£73 16 0 however much he may exert himself in his endeavours to do so. Moreover, the course of reading which will be most suitable Under the heading “extras" are included all fines, library pay. will vary according to the powers or previous reading of the ments, etc. A sizar's expenditure will be diminished by £12 in various students, and a course of lectures cannot therefore be the tuition, by £1 10s. in the gyp, and possibly by £3 in the made to suit every one. Hence the necessity for obtaining the rooms, making the total about £57 6s. This, again, is a very assistance of a private tutor in addition to the lectures provided low estimate, and does not include private tuition, clothing, by the college. The ordinary charge per term is £8, and for pocket-money, the cook's bill, or any expenses except those the long vacation £12. An addition of £36 to the year's which are absolutely necessary during a residence of twenty-five expenses is a very important item, and weighs considerably weeks at the University. Taking everything into consideration, with the poorer class of students in their choice of reading. except the expenses of living while away from Cambridge, we The above charges are considered to entitle the pupil to one should say that the lowest amount upon which a man can live hour's private tuition every other day. But those tutors who with anything like comfort is £140 for a pensioner, and £120 take a large number of pupils, usually read with them in for a sizar. A syndicate of the University have just presented classes, which has, at all events, one beneficial effect in exciting a report on a scheme for enabling students to be members of the a feeling of competition. The professors' lectores and other University and obtain a degree without being members of a sources of instruction remain to be mentioned. Our space college. This will probably materially diminish the expenses of would fail us if we attempted to speak of these individually, residence. and we therefore content ourselves with remarking that it is We have now to consider the various means by which a by means of these that the University proper—that is, as dis- student may partially, and in some cases wholly, defray the tinct from the colleges—gives its instruction. One course, at expenses of his University course. We have said sufficient least, is required of every candidate for the poll degree or the on the subject of sizarships. We shall therefore pass on at theological examination. In the latter case, the course must once to scholarships and exhibitions, whether from the school, be that of one of the divinity professors. Many of the lectures the college, the University, or from some mercantile company. given are of a very high order, and in the mathematical branches To take first the mercantile scholarships. These are given by they are of little practical use, so far as regards the tripos ex some of the great City companies to young men, generally song aminations, except to men of the highest ability.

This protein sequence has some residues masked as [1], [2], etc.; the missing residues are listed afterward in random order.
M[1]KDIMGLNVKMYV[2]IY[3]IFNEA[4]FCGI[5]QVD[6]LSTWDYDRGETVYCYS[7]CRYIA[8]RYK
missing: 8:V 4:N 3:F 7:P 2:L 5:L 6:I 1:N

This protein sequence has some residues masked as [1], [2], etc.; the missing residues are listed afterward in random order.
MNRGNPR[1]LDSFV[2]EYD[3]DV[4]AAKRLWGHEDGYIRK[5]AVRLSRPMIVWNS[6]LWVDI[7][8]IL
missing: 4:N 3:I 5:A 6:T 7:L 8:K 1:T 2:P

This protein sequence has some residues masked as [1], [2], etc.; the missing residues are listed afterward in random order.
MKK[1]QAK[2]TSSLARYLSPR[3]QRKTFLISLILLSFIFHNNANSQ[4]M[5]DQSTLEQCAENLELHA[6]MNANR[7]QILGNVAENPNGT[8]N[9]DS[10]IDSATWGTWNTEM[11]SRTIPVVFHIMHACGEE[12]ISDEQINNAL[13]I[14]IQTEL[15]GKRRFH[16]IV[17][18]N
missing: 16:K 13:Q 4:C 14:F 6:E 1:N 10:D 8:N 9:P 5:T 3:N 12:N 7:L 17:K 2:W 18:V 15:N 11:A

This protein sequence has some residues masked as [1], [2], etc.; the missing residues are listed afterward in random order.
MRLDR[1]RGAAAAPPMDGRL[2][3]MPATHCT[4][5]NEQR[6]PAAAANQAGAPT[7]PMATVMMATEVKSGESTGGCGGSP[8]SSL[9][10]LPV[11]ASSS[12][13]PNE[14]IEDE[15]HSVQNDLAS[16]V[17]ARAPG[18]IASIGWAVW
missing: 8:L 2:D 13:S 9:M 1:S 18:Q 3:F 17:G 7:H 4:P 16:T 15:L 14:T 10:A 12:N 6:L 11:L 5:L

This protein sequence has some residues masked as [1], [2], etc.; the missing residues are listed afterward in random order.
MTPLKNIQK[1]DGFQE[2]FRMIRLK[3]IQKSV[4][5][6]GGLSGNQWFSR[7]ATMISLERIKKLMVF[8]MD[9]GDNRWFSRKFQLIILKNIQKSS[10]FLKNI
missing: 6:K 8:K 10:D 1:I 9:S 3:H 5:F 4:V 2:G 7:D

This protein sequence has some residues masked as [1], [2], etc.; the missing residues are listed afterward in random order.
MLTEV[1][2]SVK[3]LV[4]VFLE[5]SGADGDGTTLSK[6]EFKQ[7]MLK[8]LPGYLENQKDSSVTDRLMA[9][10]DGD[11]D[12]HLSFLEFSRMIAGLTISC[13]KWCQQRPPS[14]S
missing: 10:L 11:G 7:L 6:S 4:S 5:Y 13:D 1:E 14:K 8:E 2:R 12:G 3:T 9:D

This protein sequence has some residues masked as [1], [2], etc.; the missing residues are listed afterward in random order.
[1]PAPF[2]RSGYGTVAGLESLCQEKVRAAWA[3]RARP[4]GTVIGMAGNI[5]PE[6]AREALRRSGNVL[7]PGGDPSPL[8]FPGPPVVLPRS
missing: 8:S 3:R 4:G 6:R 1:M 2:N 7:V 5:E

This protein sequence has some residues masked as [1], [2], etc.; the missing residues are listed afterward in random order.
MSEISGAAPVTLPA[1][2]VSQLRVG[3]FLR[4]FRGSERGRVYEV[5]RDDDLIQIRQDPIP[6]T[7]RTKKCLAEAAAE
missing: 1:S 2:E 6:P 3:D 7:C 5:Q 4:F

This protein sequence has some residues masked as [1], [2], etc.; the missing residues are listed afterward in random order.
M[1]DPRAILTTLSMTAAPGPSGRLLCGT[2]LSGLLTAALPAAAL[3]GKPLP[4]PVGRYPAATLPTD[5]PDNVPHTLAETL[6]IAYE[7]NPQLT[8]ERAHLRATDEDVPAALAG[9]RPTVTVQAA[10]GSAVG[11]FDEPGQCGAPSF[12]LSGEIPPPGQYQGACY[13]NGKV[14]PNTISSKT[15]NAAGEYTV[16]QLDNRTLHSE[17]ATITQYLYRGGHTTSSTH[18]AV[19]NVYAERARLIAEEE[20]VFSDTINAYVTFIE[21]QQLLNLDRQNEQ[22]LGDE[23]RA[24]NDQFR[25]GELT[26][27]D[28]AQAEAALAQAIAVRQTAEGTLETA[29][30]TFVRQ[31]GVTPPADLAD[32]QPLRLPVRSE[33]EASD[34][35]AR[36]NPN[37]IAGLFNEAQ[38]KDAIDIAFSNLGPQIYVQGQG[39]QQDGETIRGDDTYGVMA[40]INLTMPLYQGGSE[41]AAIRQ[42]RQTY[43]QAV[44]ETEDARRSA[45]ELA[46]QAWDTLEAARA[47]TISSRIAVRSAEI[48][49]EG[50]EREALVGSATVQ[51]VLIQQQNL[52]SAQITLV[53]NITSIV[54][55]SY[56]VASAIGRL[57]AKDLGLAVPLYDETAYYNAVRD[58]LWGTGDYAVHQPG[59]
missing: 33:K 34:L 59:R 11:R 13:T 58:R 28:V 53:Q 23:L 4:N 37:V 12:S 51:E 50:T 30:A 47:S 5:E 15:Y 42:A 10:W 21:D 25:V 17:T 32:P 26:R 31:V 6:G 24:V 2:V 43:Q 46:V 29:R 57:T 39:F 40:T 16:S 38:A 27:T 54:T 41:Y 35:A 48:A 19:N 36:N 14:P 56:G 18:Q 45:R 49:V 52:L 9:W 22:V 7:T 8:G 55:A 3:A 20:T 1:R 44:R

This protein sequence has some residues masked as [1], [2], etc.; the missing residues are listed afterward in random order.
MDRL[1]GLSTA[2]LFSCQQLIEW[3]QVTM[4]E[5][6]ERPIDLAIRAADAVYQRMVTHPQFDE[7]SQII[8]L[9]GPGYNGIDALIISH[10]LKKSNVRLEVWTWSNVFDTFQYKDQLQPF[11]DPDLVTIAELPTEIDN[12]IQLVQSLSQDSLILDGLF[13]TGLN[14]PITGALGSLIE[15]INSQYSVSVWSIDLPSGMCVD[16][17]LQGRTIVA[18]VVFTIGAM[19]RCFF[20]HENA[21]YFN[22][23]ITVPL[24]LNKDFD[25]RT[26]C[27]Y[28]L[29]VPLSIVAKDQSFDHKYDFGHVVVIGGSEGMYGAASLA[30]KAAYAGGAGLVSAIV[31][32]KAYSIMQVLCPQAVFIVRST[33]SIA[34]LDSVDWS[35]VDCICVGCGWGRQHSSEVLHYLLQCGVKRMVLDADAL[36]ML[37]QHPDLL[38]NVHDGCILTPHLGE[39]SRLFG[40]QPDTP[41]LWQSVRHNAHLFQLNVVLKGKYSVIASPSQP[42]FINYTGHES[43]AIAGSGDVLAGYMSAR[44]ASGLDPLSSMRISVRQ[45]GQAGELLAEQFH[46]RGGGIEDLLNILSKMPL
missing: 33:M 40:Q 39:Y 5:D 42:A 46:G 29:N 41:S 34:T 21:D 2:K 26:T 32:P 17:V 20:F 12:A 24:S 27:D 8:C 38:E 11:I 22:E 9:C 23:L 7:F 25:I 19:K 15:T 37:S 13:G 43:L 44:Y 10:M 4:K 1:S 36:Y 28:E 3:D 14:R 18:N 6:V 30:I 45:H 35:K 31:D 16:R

of freedmen, on their going up to the University, and a prior These, then, are the three methods of acquiring knowledge claim is usually given to those who ask for them on the ground while residing at Cambridge :—by college lectures, which are of poverty. They range from £30 to £50 a-year. compulsory, and paid for in the terminal payment to the college All the large public schools, and many private ones also, are tator; by private tuition, which is voluntary, and ought not to endowed with exhibitions for the benefit of their elder boys on be required by any but candidates for high honours; and by uni- leaving school. They are given for proficiency in various versity lectures, which are voluntary, except in the case of poll branches of education, mostly in classics or mathematics. They men, for whom one course is compulsory.